Saturday, December 20, 2008

Ephemera, the holiday edition

It seems like a good time to trot out some of the more festive holdings from our vast collection of ephemera.

Tom tells me these German Santa postcards are relatively valuable, especially as the Santas aren't wearing the typical red garb, but purple. This antique-postcard site features some similar examples, and suggests that the one on the right is a "Belsnickle Santa."

The Belsnickle seems to be haunting me lately. Recently, a friend told me that her father was in Vienna, and had been beaten by the Belsnickle, a character who travels around with Santa and sort of plays "bad cop" to Santa's good cop. The Belsnickle carries a stick and hits those he thinks have been bad. My friend wasn't sure why her father was targeted, other than being a tourist, and an American tourist at that.

When I was teaching at Ohio State, a student in one of my folklore classes there did a wonderful (and slightly disturbing) fieldwork project about her own family's tradition of the Belsnickle, though she didn't use that term. Every Christmas Eve, one of her family members would dress up as Santa and break into the house, carrying a stick s/he would use to "beat" the kids. Before you start "tsk"-ing, there was more chasing and brandishing of the stick than any "beating," and the kids would scream in mingled horror and sounded not unlike the thrill of going to a staged haunted house at Halloween.

This student's family was German-American, and had lots of other typical German-American holiday traditions to accompany this--the usual foodways and the pickle ornament, for example. In doing some trolling around for information about the Belsnickle, I discovered a site that claims that this is an Appalachian custom, which is interesting given the stereotypical view of Appalachian folklore being rooted exclusively in Scots-Irish tradition.

The description of the Belsnickle's travels reminds us, again, that Christmas used to be a much more raucous festival of misrule than it is these days: lots of drinking, going from door-to-door demanding food and libations, and general bad behavior. We now seem to have limited that kind of thing to New Year's Eve.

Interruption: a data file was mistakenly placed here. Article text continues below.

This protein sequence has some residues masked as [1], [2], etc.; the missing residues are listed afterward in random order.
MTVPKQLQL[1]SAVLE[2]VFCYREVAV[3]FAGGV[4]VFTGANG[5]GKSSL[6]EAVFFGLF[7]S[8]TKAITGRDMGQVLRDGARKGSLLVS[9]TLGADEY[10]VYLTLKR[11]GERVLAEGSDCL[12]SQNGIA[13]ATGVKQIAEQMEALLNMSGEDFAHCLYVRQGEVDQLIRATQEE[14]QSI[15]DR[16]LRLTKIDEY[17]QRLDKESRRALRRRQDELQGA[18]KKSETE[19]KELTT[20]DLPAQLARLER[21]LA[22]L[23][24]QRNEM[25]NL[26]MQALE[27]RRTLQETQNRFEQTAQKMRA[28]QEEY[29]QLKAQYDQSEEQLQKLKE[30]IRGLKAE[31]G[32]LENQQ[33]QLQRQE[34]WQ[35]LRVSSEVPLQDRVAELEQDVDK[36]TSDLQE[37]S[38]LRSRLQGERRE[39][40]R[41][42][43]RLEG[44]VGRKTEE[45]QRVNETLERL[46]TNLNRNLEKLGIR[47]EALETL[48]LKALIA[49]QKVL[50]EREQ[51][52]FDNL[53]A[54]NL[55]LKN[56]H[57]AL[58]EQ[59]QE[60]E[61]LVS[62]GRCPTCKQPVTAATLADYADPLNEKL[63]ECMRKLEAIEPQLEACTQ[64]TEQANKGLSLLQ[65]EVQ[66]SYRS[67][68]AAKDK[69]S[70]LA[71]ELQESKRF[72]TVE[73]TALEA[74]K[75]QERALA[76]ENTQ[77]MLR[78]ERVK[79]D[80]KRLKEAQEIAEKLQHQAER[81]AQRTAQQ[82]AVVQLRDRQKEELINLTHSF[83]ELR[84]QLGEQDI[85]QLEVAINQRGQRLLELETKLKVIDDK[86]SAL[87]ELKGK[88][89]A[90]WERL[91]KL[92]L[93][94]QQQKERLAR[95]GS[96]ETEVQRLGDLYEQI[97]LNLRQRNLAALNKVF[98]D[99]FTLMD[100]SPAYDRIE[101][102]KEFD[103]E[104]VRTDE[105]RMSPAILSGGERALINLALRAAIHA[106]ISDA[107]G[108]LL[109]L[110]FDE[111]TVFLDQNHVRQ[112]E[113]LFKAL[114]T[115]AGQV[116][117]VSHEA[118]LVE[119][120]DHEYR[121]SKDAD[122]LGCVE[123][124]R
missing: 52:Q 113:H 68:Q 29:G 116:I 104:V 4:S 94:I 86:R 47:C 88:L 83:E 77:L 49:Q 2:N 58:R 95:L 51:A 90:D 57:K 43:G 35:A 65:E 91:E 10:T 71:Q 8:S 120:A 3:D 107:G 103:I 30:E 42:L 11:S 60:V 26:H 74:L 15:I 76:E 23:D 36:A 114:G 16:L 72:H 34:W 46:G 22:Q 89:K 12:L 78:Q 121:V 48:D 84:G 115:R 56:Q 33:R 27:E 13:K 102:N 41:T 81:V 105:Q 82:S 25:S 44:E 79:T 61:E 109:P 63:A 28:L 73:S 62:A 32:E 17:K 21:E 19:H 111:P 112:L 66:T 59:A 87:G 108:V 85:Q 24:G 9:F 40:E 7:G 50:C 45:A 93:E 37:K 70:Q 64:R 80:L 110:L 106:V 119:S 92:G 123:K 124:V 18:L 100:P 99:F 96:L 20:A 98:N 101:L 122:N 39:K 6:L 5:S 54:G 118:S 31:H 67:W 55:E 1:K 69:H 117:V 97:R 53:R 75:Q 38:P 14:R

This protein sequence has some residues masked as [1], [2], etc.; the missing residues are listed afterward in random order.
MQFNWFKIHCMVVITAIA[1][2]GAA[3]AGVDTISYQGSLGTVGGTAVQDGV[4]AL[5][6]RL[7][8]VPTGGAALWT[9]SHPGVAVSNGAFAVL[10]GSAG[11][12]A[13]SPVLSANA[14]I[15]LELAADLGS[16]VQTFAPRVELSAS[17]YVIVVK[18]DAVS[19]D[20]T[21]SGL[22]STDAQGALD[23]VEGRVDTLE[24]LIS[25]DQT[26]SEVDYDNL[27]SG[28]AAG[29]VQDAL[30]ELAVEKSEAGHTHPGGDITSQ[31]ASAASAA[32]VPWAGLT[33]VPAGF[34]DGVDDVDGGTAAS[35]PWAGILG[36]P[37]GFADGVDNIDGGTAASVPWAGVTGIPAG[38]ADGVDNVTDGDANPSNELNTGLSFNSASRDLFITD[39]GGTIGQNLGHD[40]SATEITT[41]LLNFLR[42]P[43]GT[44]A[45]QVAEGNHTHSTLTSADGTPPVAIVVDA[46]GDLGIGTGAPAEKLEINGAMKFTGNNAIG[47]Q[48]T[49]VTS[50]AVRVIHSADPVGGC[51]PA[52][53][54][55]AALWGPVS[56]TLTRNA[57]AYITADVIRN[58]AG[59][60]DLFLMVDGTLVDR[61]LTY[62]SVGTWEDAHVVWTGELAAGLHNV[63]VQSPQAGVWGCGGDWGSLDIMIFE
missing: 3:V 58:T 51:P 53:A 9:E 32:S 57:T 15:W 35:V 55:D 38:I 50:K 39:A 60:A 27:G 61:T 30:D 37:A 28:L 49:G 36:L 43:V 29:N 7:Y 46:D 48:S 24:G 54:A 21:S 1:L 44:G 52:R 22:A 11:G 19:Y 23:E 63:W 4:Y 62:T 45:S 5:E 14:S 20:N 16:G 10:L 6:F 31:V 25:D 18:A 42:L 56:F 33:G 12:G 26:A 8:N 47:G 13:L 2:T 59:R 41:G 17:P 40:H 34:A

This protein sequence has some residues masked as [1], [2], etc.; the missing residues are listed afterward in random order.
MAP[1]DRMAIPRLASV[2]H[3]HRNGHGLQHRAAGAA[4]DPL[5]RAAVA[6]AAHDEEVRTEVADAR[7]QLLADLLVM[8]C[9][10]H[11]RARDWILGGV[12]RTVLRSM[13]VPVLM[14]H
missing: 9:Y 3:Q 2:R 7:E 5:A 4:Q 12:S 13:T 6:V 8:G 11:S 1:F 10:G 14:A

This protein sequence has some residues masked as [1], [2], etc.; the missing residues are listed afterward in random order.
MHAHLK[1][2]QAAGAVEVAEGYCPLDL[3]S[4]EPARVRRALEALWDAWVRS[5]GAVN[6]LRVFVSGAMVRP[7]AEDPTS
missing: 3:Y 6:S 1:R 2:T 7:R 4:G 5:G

Anyway, enough of the folklorist ranting--more ephemera!

Here's one of my favorites: a card presumably intended for a husband to give his wife, circa the 1930s-1940s, I'm guessing. The dishcloth on the front is actually a small piece of gingham fabric!

Ships seem to have been a popular Christmas-card theme in the 1920s and 1930s; why, I'm not sure, other than the usual church = ship connection. We bought all of these in Colorado, so it's not because they came from a coastal location. I love the stylized look of these.

This one, at least, clearly seem to be referencing the "I Saw Three Ships Come Sailing In" carol:

And finally, my all-time favorite. I distinctly remember finding this one: I was sorting through a box of postcards and such at an antique mall in Fort Collins, and spotted the black-bordered envelope. Having never seen an actual Victorian mourning card, I thought I'd finally found one. And sure enough, when I opened it up, the inside card also had a black border. But here's what it says:

On that cheerful note: happy holidays, dear readers! Hope it's a peaceful and merry few weeks for you, and that you don't get beaten by the Belsnickle (unless that's what you asked for).


yarmando said...

The Belsnickle reminds me of a bit in David Sedaris's Six to Eight Black Men:

"They'd kick [the child] and beat him with a switch. Then, if the youngster was really bad, they'd put him in a sack and take him back to Spain."

Rosemary said...

Fascinating! Thanks for sending that link. Apparently, child abuse is an even more widespread Xmas custom than I imagined... ;^)

Leave it to David Sedaris to enlighten us. My favorite essay of his is still the one where he tries to explain the Easter Bunny to his French teacher. He's got it right, that you learn a lot--sometimes more than you want to know--about a culture by asking about its holiday traditions.